Nominee: Chefs' Night Off
Chefs' Night Off celebrates the creativity of the lower members of the kitchen totem pole, grabbing line chefs and sous chefs to cook dishes for their collaborative, multi-course dinners organized by RJ Wall and Andrew Whitmoyer (not pictured). And while the food is fancy, the dinners are not, with a casual, open-to-all kind of vibe and an opportunity for young chefs to show that they have mad skills. Instead of letting great talent labor away unknown in kitchens over the years, Chefs' Night Off has become a grand stage for illuminating the bright stars of tomorrow's chef scene one Sunday night a month. And in August, the CNO crew will be taking a handful of Indiana chefs to cook on the national stage at the James Beard House, once again reaffirming their purpose: showing the world what central Indiana has to offer the culinary world.
Nominee: The Indiana Cooperative Development Center
The Indiana Cooperative Development Center has a simple goal: Get more people the services they need by sharing resources. Debby Trocha's (above) career began with a cooperative model that helped families access better food and agriculture, and has extended to cooperatives of natural resources, housing, electric, credit unions, artisan, purchasing, marketing and child care cooperatives to name a few. Cooperatives generally cost less to operate than their commercial counterparts, and it gives buyers more negotiating power with their suppliers, and allows for efficient distribution of resources so more people can get what they need. In Indiana, where many low income families do not have access to fresh, nutritious food, the value of cooperatives can be immense.
learn more: icdc.coop
Winner: Slow Food Indy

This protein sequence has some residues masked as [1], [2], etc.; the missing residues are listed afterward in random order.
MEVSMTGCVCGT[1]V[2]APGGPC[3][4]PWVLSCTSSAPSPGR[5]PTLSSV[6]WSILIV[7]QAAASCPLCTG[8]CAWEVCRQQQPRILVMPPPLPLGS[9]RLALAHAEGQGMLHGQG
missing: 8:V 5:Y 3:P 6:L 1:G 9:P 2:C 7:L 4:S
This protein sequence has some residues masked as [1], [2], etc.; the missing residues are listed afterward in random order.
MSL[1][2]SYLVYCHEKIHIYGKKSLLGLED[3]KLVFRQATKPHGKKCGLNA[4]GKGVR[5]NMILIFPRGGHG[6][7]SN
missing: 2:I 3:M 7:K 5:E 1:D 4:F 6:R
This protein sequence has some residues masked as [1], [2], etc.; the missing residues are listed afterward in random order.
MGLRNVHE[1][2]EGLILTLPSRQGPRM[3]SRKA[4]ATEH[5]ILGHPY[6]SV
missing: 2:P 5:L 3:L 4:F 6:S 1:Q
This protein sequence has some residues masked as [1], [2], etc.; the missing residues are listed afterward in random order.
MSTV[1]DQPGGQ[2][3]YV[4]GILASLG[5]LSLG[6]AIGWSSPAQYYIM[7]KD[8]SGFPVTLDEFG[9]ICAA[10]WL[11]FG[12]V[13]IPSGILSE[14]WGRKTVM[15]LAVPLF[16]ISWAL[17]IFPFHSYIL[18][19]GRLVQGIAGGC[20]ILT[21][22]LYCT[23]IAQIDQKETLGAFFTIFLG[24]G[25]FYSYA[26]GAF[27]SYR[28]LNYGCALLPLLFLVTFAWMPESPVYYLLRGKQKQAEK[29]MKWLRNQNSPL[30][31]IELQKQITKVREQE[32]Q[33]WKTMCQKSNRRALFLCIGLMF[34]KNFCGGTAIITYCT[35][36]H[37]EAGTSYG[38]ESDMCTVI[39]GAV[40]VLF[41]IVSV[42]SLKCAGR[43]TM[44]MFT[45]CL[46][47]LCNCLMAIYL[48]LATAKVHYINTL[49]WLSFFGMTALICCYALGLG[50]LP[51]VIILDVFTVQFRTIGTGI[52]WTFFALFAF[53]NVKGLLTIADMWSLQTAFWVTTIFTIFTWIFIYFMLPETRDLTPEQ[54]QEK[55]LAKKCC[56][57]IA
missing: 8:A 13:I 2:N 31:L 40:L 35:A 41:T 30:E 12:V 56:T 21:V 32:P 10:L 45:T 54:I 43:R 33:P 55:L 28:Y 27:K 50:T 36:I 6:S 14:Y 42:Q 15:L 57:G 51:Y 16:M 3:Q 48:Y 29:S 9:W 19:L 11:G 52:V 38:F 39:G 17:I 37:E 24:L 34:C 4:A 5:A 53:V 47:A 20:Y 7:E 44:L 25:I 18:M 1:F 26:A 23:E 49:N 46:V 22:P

Slow Food Indy and the folks that make up their leadership board, like Despi Ross, have been some of the biggest and loudest supporters and promoters of sustainable Indianapolis dining. SFI is an all-inclusive organization, hosting education and film viewing events as well as advocating for an overall healthier and more balanced relationship between diners, restaurants, and the people who grow the food for both. Though the Slow Food movement formally started in New York, Indiana's agricultural roots gave the organization great positioning when they started the group almost ten years ago, and the network of restaurants taking the Slow Food approach to sustainability is growing. The Snail of Approval is not just given to restaurants sourcing locally, and encompasses restaurants that practice sustainability from the back of house to the front. Restaurants with the Snail of Approval support local, responsible farming, composting and recycling, and sustainably-minded business practices. By starting the Slow Food movement with restaurants, our palates and appreciation of sustainably-produced food has grown concurrently, and it has started a revolution where consumers now demand more environmentally-friendly, small farm produce from their neighborhood markets instead of their local supermarket and ensured the survival this city's small farms and big flavors. By harnessing the power of a curious public and yolking it to the dining local trend, people all over central Indiana now know where their food comes from, who is growing and raising it, and have become aware like never before that every pound of meat, ounce of honey and bundle of asparagus they buy is money in a small farmer's pocket. The Slow Food movement isn't intended to be trendy, but to be a revolution in creating stable, tightly-knit communities of food suppliers so that families can get the food they need, farmers can get the money they need, and the earth no longer has to suffer for either.
learn more: slowfoodindy.com